Is open innovation the future of academic research?
The not invented here syndome is commonplace around the world. It probably stems from Ronald Coase’s treatise on the importance of transaction costs. Coase believed that the cost of finding and recruiting talent meant you were duty bound to have the best brains within your organisation. That was of course 75 years ago. Has the world changed?
Quite probably so. Organisations from a wide range of sectors are now opening up their innovation processes to people outside of their organisation. GE for instance have ecoMagination and their recent partnership with Quirky. Lego have their Cuusoo platform. Darpa are using the crowd to design their latest tank, and so on.
Arguably the most far reaching of these attempts at open innovation occured at Harvard however. Back in 2010 they began the Harvard Catalyst project, which hosted idea challenges in the medical field, and in particular on diabetes. The challenge saw 250,000 people produce 150 research ideas that were eventually narrowed down to 12 winners.
It’s important because academia is rife with people that believe they’re super smart, and as such believe they have all the answers you’ll ever need. Being able to open up that process to outsiders is therefore a pretty big leap into the unknown.
First of all it requires a shift in approach. The traditional academic research model requires a scientific team to first of all determine the hypothesis they wish to explore. Panels then decide whether this is a suitable topic for research, and whether it meets funding criteria, before the research is then conducted by the team, and the results put out to peer review.
The shift in approach at Harvard was focused around the relatively narrow field of Type 1 diabetes. They used this relatively narrow topic to explore how openness could benefit the research process, whether this was in generating ideas, evaluating those idea or encouraging insight from diverse fields.
Using Einsteins quote about the importance of framing the problem, they first set about using open innovation to generate the right question. They used a prize-based approach via the InnoCentive platform to determine the direction the research should take. Participants in the challenge had to come up with a well defined problem or hypothesis to advance our knowledge about Type 1 diabetes. They weren’t asked to define how they would solve their problem, merely to define the problem itself. The prize on offer was $30,000.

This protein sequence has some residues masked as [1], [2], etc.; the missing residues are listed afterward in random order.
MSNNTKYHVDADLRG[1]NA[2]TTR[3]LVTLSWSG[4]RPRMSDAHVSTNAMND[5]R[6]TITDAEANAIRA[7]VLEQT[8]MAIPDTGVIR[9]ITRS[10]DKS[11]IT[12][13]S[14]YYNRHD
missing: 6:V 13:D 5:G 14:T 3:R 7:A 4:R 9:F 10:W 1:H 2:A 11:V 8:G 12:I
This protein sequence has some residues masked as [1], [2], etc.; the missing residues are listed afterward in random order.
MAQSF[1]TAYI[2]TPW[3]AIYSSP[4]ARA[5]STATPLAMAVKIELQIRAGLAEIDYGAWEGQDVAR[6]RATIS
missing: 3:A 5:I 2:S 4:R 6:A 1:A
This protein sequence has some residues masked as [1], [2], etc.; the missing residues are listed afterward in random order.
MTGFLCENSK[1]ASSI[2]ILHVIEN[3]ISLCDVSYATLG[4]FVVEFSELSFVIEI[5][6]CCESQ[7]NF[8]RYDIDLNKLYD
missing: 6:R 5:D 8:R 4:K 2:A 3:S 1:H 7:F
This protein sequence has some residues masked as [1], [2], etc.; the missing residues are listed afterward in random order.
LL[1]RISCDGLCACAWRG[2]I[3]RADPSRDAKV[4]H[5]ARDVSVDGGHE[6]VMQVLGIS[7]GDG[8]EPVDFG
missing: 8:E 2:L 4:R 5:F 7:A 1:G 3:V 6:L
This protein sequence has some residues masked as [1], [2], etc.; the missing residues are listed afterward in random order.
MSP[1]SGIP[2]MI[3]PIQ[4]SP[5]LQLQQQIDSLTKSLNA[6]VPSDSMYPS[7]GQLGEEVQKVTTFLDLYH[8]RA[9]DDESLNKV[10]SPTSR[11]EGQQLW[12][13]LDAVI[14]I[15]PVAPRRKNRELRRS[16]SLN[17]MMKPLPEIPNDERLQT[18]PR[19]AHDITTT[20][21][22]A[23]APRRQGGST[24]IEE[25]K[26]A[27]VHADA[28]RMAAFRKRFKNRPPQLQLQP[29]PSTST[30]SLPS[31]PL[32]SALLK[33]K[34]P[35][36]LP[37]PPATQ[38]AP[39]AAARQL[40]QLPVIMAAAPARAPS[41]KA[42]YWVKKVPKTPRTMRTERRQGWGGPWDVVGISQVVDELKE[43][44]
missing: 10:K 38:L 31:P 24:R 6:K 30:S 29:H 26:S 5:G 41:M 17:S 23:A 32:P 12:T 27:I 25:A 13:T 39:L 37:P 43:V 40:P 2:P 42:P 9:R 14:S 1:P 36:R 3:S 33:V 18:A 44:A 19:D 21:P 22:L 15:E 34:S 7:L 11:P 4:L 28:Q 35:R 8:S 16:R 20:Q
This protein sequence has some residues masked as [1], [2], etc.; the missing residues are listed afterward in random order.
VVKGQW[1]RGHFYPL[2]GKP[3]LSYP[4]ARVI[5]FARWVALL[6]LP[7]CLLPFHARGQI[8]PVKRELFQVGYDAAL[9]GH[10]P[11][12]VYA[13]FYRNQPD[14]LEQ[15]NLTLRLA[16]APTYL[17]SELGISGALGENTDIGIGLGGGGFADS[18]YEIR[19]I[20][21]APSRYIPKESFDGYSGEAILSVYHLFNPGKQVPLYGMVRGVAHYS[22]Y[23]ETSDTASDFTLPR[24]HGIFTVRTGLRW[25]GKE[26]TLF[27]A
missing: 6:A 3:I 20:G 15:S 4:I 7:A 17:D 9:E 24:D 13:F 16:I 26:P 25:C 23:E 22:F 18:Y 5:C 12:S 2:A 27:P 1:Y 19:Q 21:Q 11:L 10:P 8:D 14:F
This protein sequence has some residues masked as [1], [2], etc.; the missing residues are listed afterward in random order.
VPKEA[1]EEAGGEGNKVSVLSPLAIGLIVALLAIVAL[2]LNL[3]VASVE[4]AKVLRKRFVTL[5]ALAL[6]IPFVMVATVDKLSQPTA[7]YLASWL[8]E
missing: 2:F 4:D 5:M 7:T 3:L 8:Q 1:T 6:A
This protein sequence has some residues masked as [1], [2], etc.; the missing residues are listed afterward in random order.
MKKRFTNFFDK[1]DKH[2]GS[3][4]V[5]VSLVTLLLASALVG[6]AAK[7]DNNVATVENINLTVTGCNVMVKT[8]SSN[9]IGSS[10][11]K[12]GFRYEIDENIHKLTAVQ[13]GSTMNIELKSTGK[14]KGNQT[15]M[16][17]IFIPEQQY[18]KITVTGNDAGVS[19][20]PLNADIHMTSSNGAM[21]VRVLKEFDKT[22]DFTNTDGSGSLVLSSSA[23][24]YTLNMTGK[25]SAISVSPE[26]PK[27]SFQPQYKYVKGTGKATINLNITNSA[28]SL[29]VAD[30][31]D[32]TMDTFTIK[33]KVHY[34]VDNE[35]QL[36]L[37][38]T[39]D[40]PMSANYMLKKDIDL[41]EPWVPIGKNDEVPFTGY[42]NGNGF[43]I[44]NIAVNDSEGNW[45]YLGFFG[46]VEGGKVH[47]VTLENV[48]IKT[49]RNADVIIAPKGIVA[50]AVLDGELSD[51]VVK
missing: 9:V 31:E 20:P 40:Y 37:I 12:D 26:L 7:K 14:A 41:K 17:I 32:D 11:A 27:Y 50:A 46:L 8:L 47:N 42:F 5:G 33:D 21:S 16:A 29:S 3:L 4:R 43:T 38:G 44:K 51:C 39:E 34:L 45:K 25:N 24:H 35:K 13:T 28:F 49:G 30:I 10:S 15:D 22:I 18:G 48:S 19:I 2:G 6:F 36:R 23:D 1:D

A total of 779 people participated, with 163 individuals from 17 countries submitting a total of 195 ideas. After a quality assurance process, 150 of those went through to evaluation. As hoped, many of the ideas submitted came from people with expertise outside the field of diabetes. Indeed, just 9% identified themselves as having a specialism in the area.
What’s more, the ideas were found to be very different to the angles currently taken by the diabetes research community.
Picking the best ideas
The next stage of the process was to sift down the 150 ideas into a more select group that could then be explored. As with the idea generation stage, this process is typically dominated by a small group of supposed experts, each often bringing their own biases to the process. To combat this, a wide range of experts from various fields were invited to review the submissions. Of course, not only did this bring fresh perspective into the evaluation, it also made sifting through 150 submissions an easier task.
In total, 2,130 evaluations of the 150 submissions were made, with healthy debate about the best proposals. Indeed, there was only 4 submissions that were in the top 10% for all reviewers.
In true wisdom of crowds style, Harvard Catalyst chose to aggregate the responses from each reviewer, and provided funding to the 12 submissions with the highest average score. The winning submissions came from a wide range of people, including a HR professional, a retired dentist and a college senior.
Doing the research
The next stage is obviously then to conduct the research into the themes chosen. Harvard wanted to ensure that the research teams had a wide cross section of expertise and therefore reached out to people from outside of the diabetes specialism. The process was then put before the Leona Helmsley Trust to secure funding for the projects.
31 teams were created, each vying for $150,000 funding from the Helmsley Trust. If initial results proved positive, further funding would be secured. In the end, seven winners were announced, of which five had no significant history of diabetes research.
The moral of the story
Harvard Medical School has access to some of the brightest minds in the world, so on the surface they would seem an unlikely home for open innovation. That they nevertheless embraced the concept, and indeed achieved significant input from those outside of the domain being investigated should provide lessons to us all, regardless of the area we are looking to innovate in.
The success of the project required strong leadership to ensure that openness was maintained throughout the entire process. It would not have succeeded had submissions been sought from far and wide, only for them to be reviewed by the usual suspects or for researchers to be selected from a shallow pool. The temptation is always there to resort to the tried and tested, so it requires discipline to resist that urge.
An interesting side effect of the project is that Harvard found a strong latent desire to engage widely amongst their academics. Whilst traditionally their fields of interest have been very narrow, the project unearthed a desire to let their intellectual passions wander. There are clear lessons here for the commercial world, where many talents may lie untapped by managers.
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